A report from Auditor General Lysyk found millions of dollars a year in ineligible costs from Ontario power generators, including for line items such as staff car washes, carpet cleaning, landscaping, scuba gear and raccoon traps
TORONTO—Ontario electricity ratepayers are paying millions for power generators’ ineligible expenses—including scuba gear and raccoon traps—and are footing the bill for large industrial companies’ savings, the province’s auditor general reported Dec. 6.
Auditor General Bonnie Lysyk said in her annual report that the Independent Electricity System Operator hasn’t implemented repeated recommendations from the Ontario Energy Board, including one that could save ratepayers $30 million a year.
Lysyk also wrote that teachers and other school board employees are taking more sick days—almost 12 days each per year up from nine days five years ago—that more families are waiting for social housing than are actually living in social housing, and that Ontario is paying tens of millions to send cancer patients to the U.S. for stem cell treatments because the capacity doesn’t exist in the province.
In the energy file, a frequent target of Lysyk’s, her report looked at a program that pays power generators for fuel, maintenance and operating costs when the IESO puts them on standby to supply energy.
Nine generators claimed up to $260 million in ineligible costs between 2006 and 2015, Lysyk said, and about two-thirds of that has been paid back. One natural gas plant in Brampton, Ont., “gamed” the system for about $100 million, the OEB has reported.
Generators claimed thousands of dollars a year for staff car washes, carpet cleaning, road repairs, landscaping, scuba gear and raccoon traps, “which have nothing to do with running power equipment on standby,” Lysyk wrote. One generator claimed about $175,000 for coveralls and parkas over two years, she said.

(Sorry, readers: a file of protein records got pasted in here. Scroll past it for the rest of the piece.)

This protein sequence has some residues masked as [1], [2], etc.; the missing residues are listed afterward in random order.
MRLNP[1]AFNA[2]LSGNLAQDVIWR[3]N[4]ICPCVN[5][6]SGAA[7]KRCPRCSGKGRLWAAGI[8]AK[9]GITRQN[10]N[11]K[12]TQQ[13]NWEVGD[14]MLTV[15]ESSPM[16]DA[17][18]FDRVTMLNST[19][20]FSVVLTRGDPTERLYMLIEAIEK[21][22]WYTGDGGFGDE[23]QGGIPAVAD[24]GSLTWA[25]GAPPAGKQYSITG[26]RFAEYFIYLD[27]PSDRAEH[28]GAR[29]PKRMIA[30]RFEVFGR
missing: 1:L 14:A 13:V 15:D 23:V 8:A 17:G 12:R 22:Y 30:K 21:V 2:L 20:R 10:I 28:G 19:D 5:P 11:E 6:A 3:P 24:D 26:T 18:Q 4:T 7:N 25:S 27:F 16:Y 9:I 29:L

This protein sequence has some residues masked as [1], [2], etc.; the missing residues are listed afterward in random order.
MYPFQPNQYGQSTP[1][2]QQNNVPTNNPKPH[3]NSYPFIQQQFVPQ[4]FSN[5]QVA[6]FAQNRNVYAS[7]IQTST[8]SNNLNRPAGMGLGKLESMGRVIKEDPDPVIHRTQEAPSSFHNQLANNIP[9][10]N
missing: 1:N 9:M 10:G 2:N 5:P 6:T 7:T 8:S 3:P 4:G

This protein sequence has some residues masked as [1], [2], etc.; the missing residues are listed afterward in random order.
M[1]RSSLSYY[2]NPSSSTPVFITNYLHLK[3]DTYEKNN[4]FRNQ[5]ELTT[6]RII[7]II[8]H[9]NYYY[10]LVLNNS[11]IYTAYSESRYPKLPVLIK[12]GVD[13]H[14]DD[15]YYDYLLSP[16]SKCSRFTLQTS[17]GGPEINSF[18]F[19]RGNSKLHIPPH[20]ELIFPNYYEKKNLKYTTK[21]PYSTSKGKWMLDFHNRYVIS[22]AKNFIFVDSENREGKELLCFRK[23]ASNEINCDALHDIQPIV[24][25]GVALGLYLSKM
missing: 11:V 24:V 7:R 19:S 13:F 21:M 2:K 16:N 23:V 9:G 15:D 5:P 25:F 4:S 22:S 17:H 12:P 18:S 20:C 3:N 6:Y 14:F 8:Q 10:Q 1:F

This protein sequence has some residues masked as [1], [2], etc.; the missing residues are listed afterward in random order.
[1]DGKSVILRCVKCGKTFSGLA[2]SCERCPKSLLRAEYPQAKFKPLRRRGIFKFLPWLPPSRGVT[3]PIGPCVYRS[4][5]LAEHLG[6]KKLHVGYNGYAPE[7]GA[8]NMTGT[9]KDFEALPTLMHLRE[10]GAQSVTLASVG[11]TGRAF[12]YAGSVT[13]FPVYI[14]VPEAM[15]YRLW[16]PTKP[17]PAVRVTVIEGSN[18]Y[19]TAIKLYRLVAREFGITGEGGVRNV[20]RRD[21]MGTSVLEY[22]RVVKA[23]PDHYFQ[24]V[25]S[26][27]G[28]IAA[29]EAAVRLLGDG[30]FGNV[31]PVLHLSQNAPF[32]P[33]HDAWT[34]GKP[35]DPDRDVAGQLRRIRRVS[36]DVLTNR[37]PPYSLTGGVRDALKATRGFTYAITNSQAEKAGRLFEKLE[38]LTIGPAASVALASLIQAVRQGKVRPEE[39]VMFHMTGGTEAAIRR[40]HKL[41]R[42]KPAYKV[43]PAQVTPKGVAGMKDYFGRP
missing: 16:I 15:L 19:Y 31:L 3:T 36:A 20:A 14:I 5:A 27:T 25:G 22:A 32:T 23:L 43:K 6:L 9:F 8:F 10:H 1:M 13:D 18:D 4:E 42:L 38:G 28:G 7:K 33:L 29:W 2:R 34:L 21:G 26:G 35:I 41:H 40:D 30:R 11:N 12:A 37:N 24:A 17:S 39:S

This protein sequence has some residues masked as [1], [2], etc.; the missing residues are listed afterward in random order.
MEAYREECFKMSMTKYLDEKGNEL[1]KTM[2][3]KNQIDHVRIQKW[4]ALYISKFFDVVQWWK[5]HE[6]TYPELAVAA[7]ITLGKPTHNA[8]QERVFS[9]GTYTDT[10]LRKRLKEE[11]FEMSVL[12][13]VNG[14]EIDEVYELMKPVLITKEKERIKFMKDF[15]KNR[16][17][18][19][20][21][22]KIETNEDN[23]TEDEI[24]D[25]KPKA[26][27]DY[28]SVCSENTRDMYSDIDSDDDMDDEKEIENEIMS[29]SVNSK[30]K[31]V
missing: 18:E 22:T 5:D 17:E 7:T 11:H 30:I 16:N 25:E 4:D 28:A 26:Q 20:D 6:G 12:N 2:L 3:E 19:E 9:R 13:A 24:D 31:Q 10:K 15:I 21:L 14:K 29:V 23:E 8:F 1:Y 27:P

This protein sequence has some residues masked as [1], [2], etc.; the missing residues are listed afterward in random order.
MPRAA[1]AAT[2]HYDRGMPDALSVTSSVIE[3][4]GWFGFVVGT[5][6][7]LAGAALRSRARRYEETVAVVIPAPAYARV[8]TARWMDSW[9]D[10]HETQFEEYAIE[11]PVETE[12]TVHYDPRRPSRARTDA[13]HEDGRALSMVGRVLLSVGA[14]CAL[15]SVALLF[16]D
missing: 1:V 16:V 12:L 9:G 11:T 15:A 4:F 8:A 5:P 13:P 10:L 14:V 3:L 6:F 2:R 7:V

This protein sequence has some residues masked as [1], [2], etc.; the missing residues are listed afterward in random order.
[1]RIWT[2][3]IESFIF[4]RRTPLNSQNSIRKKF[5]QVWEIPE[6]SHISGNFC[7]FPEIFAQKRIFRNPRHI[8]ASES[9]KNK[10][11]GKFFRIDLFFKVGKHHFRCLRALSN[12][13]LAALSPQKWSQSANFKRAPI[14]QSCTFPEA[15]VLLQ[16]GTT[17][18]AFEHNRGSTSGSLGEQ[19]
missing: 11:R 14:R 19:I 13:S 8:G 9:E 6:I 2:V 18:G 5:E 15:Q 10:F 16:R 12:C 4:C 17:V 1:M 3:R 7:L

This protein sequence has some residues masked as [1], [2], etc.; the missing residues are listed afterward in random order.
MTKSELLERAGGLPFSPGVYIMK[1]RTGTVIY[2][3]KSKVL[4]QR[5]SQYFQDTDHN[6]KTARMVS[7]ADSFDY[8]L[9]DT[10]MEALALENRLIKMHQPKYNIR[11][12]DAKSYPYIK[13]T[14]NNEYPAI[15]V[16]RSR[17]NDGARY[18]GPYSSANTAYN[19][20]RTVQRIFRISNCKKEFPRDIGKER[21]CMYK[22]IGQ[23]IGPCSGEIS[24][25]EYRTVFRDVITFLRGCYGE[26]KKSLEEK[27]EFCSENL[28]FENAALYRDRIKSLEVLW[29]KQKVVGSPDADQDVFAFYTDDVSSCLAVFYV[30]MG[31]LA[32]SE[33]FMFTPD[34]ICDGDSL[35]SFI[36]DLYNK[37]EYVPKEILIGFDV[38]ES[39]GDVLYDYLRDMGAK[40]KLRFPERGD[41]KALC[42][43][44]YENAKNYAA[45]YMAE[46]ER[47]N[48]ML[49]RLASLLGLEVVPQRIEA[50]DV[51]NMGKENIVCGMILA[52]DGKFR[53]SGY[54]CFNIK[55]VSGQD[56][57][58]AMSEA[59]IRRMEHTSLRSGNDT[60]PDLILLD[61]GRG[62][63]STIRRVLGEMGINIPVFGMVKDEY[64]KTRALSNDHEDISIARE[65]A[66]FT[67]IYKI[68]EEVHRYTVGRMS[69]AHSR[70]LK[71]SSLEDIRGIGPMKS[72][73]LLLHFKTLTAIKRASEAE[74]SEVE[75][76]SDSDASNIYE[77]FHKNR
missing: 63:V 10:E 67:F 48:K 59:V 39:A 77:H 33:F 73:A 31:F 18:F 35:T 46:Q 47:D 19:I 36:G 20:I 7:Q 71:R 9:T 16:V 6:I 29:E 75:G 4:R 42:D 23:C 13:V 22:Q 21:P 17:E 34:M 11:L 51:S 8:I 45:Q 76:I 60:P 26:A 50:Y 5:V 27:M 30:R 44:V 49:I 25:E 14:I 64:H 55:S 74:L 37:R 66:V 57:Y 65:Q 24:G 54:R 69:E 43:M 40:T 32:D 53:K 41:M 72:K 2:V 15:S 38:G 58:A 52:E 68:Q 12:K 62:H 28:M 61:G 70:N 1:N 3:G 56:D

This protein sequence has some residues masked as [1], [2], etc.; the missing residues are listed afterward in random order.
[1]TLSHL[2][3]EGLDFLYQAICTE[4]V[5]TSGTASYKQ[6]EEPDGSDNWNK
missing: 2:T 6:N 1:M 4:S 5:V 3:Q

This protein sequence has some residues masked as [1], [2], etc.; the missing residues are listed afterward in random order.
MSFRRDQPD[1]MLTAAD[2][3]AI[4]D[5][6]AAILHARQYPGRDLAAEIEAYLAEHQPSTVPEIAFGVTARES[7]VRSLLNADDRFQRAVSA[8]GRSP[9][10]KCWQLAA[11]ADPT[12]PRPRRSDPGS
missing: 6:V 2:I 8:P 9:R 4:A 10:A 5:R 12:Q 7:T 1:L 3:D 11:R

“The program was such that bills could be submitted but without any support for the bills and the bills were being paid, and it wasn’t until more requests were made for detailed information that (the IESO) became aware that there were costs behind that bill that probably shouldn’t be reimbursed,” Lysyk said.
The program was originally started in 2003, when Ontario’s grid had supply issues, though now the province has surplus power.
The OEB found in 2014 that the standby program was relied on less than one per cent of the time to meet domestic demand, and has recommended repeatedly that it be scaled back to stop reimbursing generators for certain operating and maintenance costs. Doing so would save ratepayers $30 million a year, the OEB says.
Energy Minister Glenn Thibeault said the program and other similar ones play an important role in the electricity system.
“These are programs that ensure that when Ontario families and businesses need electricity, it’s there for them,” he said in a statement. “If these programs were eliminated, reliability would be put at risk.”